nidamental gland

(redirected from Accessory nidamental gland)

nidamental gland

[¦nīd·ə¦ment·əl ′gland]
(zoology)
Any of various structures that secrete covering material for eggs or egg masses.
References in periodicals archive ?
The red accessory nidamental gland occurred more than 10 times during the entire video footage (Table 3), usually during the daytime, when the females positioned themselves parallel to the males.
The red accessory nidamental gland, lateral mantle spots, infraocular spots, dark fins, and shaded eye were rare in females.
The presence of a spermatophoric sac in males and the orange or pink color of the accessory nidamental gland in females indicated the mature stage (Richard 1967; Riad 1993).
Behavioral responses to natural eggs were compared with responses to artificial egg capsules coated with extracts (4) from one of four female reproductive organs or glands: ovary, oviducal gland, nidamental gland, or accessory nidamental gland.
In contrast, the nidamental gland produces the outer coating of the egg capsule (12), and the accessory nidamental gland is responsible for coating the eggs with bacteria that may deter pathogens or reduce predation (13).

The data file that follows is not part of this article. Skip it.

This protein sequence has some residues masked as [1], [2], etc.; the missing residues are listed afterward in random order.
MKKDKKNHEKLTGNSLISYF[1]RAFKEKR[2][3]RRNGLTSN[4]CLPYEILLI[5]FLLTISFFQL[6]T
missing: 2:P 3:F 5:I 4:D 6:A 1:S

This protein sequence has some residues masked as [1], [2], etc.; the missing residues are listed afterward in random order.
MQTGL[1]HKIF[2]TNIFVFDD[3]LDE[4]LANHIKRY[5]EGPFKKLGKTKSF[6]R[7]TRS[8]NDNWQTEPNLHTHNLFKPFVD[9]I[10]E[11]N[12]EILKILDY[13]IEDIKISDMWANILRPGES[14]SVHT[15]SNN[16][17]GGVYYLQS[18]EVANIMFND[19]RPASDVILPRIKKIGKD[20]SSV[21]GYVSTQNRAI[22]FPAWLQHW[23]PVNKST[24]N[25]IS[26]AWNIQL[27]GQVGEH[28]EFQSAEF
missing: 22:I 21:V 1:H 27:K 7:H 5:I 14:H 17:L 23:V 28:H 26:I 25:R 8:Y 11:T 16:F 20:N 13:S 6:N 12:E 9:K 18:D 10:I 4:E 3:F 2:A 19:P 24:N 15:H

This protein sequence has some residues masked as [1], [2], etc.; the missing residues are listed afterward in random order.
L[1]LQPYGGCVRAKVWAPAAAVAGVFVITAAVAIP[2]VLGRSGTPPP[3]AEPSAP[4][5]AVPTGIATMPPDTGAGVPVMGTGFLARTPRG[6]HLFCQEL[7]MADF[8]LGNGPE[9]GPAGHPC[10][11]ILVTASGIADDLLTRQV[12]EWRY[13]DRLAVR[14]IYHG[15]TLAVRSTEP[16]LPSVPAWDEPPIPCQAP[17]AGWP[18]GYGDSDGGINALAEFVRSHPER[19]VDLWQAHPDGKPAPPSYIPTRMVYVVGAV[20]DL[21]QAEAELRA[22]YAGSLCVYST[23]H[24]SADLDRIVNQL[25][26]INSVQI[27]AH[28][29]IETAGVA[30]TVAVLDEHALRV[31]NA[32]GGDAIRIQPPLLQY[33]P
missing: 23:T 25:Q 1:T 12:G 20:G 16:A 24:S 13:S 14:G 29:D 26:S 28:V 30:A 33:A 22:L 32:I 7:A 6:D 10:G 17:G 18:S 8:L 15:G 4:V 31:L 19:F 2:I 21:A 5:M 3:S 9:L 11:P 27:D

A high incidence of infection (47%) was noted in the reproductive organs (nidamental gland, accessory nidamental gland, and gonads).
4 mm diameter), most often seen in reproductive tissues such as the testicular ducts and accessory nidamental glands (Fig.
Internal organs, such as the red accessory nidamental gland in females, are often visible.
The Red accessory nidamental gland can be seen through the translucent mantle and occurs only in fully mature females, so it may be a part of communication even though it is internal.
So that females could be selected, the gonad at the anterior end of the mantle cavity was first examined in thin sections by light microscopy; if it was judged to be an ovary, the sectioning was continued until the region of accessory nidamental gland was observed.
In sexually mature female cephalopods, the accessory nidamental gland (ANG) harbors a dense bacterial community (1, 2).
Besides indices, 1 of 3 maturity stages was assigned to the specimen collected in different seasons based on the color of accessory nidamental glands and size of the gonads according to Lipinski (1979).